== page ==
Sunday, September 28, 2008

IdeaFestival - Jane McGonigal, Game Designer

I attended the presentation by game designer and future forecaster Jane McGonigal at IdeaFestival on Saturday morning, September 27, 2008. For a Saturday morning, attendance was good with maybe 300 people in the audience.

Jane started off by talking about the impossibility of predicting the future. She is more interested in making the future or thinking about it. So her ideas are to help people shape the future by using games or simulations. One prediction she made was hoping a game designer would get a Nobel Peace Prize by 2032. The concept was a mass group of game players could help shape or shift culture behaviors for the greater good.

Statistics she gave were 65% of U.S. households play games with 88% of Americans under 18 play games every week. Also 70% of companies or non-profits use a type of game to help train personnel. In addition, the average age of gamers in the United States is 35 years old with 40% of them being women. Worldwide it is estimated that 200-300 million people play games more than 20 hours a week.

The idea she wanted to present to attendees at IdeaFestival was that “Reality is broken.” She means that people are good at playing games in artificial worlds but in the real world they are not so good. World of Warcraft was used as an example where players band together and increase they skill points and other attributes but this does not really apply to the real world. Jane made the point while giving her presentation, her real world speech attribute points did not go up +1.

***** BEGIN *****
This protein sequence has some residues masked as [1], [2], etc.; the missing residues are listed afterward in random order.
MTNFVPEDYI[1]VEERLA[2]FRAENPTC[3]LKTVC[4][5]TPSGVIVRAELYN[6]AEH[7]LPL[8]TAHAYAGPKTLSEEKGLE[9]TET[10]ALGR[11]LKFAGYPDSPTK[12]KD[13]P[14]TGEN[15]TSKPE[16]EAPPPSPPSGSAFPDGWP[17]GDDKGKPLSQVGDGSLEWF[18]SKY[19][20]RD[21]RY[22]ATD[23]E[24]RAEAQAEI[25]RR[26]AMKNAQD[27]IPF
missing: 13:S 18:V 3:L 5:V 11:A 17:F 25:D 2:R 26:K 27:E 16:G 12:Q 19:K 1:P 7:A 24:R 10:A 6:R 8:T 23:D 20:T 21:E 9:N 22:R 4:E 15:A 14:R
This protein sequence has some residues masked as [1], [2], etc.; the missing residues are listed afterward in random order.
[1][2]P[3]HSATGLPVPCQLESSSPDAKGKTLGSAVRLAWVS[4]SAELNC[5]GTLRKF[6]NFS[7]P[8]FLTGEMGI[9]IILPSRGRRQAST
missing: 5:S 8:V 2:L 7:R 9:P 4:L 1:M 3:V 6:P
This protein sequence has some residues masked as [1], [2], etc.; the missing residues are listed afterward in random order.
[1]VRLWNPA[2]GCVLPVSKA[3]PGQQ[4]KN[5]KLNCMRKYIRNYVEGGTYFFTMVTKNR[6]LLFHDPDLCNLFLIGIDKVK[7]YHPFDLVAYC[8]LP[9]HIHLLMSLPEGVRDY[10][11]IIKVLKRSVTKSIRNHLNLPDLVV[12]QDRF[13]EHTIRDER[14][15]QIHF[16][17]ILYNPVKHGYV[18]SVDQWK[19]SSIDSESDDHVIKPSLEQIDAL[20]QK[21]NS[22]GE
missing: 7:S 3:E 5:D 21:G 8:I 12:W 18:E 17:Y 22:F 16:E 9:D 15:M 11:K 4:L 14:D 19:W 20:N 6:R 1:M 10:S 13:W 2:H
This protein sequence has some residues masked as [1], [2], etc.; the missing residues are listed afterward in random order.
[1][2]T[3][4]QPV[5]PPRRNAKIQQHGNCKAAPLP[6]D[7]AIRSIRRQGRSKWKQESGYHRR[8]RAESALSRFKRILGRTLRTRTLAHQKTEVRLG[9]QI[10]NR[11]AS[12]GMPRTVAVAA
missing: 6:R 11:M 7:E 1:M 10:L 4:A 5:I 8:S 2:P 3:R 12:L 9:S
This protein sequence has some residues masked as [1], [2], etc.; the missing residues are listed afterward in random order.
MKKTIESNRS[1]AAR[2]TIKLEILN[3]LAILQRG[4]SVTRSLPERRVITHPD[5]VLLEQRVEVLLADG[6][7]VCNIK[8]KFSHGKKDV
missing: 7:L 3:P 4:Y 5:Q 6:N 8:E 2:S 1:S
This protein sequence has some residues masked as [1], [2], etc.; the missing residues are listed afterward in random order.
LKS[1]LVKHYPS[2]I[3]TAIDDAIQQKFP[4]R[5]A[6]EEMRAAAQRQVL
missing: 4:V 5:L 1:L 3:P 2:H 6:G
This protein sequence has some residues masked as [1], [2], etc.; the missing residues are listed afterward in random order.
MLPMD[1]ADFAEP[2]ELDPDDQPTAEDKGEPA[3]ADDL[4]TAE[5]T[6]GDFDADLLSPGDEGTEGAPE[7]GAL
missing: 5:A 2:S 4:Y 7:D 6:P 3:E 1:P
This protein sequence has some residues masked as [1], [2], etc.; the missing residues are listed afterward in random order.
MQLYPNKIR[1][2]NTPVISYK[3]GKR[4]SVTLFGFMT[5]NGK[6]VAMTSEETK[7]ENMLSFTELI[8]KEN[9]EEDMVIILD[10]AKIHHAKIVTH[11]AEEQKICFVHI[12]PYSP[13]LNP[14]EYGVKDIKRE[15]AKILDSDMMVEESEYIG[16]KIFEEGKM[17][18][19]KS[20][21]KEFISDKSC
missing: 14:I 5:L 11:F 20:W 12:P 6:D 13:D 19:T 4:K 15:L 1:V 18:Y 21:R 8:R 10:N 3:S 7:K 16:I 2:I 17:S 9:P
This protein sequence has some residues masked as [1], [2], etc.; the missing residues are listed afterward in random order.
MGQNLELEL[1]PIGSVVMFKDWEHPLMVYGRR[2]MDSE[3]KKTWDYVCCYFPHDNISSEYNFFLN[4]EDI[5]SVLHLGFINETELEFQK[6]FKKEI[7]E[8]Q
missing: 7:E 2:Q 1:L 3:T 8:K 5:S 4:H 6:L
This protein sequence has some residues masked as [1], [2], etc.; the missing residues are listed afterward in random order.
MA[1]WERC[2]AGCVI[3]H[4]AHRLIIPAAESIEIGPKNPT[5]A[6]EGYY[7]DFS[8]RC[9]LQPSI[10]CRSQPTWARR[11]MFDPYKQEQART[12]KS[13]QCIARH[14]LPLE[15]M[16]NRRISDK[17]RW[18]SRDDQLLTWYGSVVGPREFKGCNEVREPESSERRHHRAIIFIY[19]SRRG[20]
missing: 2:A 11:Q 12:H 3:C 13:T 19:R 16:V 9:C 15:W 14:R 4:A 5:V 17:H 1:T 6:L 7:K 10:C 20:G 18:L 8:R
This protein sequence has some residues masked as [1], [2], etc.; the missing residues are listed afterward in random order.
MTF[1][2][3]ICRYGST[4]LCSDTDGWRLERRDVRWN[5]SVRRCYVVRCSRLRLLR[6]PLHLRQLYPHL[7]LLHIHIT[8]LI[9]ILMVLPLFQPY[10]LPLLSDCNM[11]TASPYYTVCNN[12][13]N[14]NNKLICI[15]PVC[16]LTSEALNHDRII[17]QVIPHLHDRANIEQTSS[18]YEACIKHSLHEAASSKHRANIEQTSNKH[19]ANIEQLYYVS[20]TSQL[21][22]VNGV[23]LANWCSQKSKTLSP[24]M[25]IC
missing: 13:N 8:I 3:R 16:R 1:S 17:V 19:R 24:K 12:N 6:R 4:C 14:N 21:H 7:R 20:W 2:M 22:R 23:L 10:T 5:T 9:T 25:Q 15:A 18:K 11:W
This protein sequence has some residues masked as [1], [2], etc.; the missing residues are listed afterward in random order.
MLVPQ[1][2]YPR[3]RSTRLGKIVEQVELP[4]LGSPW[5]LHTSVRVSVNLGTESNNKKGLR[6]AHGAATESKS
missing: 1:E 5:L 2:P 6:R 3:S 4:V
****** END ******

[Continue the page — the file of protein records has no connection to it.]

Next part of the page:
She then brought up the use of brainpower by using the World of Warcraft Wiki web site as example. It currently is the 2nd largest Wiki behind Wikipedia and has 134,000 articles on World of Warcraft making it the largest single subject written about. An economist, Edward Castranova has been studying the trend of people spending largest amounts of time in the virtual world instead of the real world. He conclusion is that this is rational behavior, because it gives people meaning to their lives. Jane study of this as well has led to these points:

Games work better.
1) Better instructions
2) Better feedback
3) Better community
4) Better emotions

A quote she draws inspiration on is from Albert Einstein, “Games are the most elevated form of investigation.” So can games be created to tackle real world problems? Could a game be created where the challenge is to solve a problem that exists now? This has already begun with a game called a “World Without Oil” to help people to try to live with dwindling supplies of oil and as the price became more expensive. Another site is to help you invent the future. So a problem occurs and everyone collaborates on how to solve the issue. The solutions are then reviewed to see if any can be used to help fix a real world problem.

Jane closed with this summary. Reality is broken. People relate to games better. Game designers develop games that allow people to be happier. Afterwards she signed copies of Ecology of Games, a collection of essays which she was one of the contributors.

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